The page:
…the wife comes home and the cat smells like someone else’s perfume.
The thing about this collection is the style is different from the norm. There are snippets of thoughts and conversations, and they’re heavy, so much that a sentence standing alone packs a punch and condenses an entire story but it can also be the problem for some readers. You feel a bit all over the place, like your stuck in a big city with a thousand voices coming at you. It can be dizzying and yet Linor Goralik has a keen eye for life and people’s many emotions. Her micro-prose is solid but I truly wonder how much more I would prefer a full length novel by this author. This line ticked me, “and Mashenka woke up (“Oh look, Mashenka’s hatched!).”
Some of the sentences simply set a scene in your head. “An eight year old deaf girl chatting to herself , using all ten fingers, on the steps of an escalator.” It’s talking pictures and scenes, and it’s moving fast. The reader is just an eye in the crowd, left to wonder about the strangers and stolen moments. “A cheap thirty-year old barrette in the elegant grey chignon of an expensively dressed lady.” Observations, and the thought ‘there is a story there.’ Just as we pass strangers wherever we go, tourists or not, all those strangers whose stories we will never know, it leads to a hunger, a curiosity of lives going on outside ourselves.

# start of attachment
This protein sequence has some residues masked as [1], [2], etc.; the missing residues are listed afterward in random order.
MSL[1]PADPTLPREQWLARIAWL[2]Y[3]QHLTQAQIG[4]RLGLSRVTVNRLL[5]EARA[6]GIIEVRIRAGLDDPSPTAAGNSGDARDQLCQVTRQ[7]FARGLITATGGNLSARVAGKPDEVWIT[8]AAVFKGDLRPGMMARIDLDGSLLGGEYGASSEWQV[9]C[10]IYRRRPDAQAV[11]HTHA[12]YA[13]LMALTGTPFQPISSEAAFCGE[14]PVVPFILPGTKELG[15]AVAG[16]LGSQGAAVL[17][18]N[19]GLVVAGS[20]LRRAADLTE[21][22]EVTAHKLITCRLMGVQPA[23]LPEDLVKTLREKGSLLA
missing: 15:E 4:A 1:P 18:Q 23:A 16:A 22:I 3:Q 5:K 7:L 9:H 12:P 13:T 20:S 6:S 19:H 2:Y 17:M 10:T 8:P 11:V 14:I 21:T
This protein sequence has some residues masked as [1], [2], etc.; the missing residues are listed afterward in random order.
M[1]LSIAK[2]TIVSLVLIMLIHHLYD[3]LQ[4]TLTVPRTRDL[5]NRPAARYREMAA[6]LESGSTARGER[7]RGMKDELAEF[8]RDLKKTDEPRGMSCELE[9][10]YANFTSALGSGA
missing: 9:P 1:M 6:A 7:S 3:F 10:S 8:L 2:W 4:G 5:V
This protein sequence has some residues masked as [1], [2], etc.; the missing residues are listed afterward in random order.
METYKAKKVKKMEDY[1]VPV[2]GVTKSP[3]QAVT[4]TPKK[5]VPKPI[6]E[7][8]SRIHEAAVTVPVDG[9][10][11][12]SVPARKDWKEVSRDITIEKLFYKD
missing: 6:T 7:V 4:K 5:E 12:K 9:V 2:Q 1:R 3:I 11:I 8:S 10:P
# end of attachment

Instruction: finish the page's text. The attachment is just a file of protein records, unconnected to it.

I liked it, but I’m the type of reader that wants more involvement. There is a distance I never bridged because everything flashes by. Dissecting the writing though, it certainly takes talent to move through so many souls, characters. There are great lines, and the writing really is beautiful but I think I have a hard time with this style personally. The author is said to be one of the first Russian writers that built her name through the internet, I find that interesting. It is a moody, light, heavy, cynical, hopeful, sad and humorous collection. It’s scattered humanity, in a sense.
There may be people out there that like the fast whip of many mini stories, it’s just too much for me. I know I repeat myself, but I wonder if she could tell a strong story and stick with just a few characters. I sometimes felt like there is a loss of focus. I’m curious what other readers will come away with. I want more solid stories in my reading, particularly about Russia.
Publication Date: November 28, 2017
Columbia University Press